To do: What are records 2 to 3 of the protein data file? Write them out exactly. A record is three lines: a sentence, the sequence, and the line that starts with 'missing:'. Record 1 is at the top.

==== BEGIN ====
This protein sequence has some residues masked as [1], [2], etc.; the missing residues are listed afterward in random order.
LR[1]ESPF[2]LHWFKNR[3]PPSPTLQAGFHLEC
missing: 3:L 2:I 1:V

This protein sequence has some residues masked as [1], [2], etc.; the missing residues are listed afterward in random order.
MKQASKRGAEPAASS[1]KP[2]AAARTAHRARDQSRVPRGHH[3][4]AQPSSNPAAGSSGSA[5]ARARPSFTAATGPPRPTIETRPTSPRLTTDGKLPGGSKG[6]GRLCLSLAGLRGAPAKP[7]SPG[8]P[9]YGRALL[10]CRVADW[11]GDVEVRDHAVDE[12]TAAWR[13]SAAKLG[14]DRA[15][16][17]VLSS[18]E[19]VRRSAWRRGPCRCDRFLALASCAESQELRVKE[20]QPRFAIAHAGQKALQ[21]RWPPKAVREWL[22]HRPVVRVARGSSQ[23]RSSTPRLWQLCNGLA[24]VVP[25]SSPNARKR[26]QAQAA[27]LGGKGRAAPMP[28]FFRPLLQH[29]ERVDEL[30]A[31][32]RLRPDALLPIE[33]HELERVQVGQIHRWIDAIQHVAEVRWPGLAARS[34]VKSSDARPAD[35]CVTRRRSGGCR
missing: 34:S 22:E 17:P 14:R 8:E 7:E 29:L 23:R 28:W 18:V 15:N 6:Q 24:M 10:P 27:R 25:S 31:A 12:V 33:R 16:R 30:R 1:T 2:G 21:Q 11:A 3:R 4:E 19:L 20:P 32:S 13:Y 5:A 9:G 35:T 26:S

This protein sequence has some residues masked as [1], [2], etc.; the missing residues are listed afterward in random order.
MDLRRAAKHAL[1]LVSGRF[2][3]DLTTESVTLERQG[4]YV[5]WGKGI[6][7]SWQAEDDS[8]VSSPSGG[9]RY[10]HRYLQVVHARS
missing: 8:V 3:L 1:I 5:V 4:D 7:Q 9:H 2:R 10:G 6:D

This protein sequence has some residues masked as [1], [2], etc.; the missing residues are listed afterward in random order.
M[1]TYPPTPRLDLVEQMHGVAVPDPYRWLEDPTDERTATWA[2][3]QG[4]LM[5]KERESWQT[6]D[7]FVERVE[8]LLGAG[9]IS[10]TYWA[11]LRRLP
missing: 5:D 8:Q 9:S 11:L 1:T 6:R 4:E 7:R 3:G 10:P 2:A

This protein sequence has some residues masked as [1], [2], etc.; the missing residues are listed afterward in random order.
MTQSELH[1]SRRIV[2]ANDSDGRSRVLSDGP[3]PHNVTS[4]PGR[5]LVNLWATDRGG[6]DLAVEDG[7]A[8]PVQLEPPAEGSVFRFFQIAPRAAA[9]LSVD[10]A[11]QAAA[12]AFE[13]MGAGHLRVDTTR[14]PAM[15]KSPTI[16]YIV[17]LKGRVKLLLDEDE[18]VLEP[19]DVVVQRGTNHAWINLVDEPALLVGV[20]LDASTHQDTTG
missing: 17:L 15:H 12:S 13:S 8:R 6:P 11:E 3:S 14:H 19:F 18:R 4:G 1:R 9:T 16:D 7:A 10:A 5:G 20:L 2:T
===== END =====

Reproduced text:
This protein sequence has some residues masked as [1], [2], etc.; the missing residues are listed afterward in random order.
MKQASKRGAEPAASS[1]KP[2]AAARTAHRARDQSRVPRGHH[3][4]AQPSSNPAAGSSGSA[5]ARARPSFTAATGPPRPTIETRPTSPRLTTDGKLPGGSKG[6]GRLCLSLAGLRGAPAKP[7]SPG[8]P[9]YGRALL[10]CRVADW[11]GDVEVRDHAVDE[12]TAAWR[13]SAAKLG[14]DRA[15][16][17]VLSS[18]E[19]VRRSAWRRGPCRCDRFLALASCAESQELRVKE[20]QPRFAIAHAGQKALQ[21]RWPPKAVREWL[22]HRPVVRVARGSSQ[23]RSSTPRLWQLCNGLA[24]VVP[25]SSPNARKR[26]QAQAA[27]LGGKGRAAPMP[28]FFRPLLQH[29]ERVDEL[30]A[31][32]RLRPDALLPIE[33]HELERVQVGQIHRWIDAIQHVAEVRWPGLAARS[34]VKSSDARPAD[35]CVTRRRSGGCR
missing: 34:S 22:E 17:P 14:R 8:E 7:E 29:L 23:R 28:W 18:V 15:N 6:Q 24:M 10:P 27:R 25:S 31:A 12:V 33:R 16:R 30:R 1:T 2:G 21:Q 11:A 3:R 4:E 19:L 20:P 32:S 13:Y 5:A 9:G 35:T 26:S

This protein sequence has some residues masked as [1], [2], etc.; the missing residues are listed afterward in random order.
MDLRRAAKHAL[1]LVSGRF[2][3]DLTTESVTLERQG[4]YV[5]WGKGI[6][7]SWQAEDDS[8]VSSPSGG[9]RY[10]HRYLQVVHARS
missing: 8:V 3:L 1:I 5:V 4:D 7:Q 9:H 2:R 10:G 6:D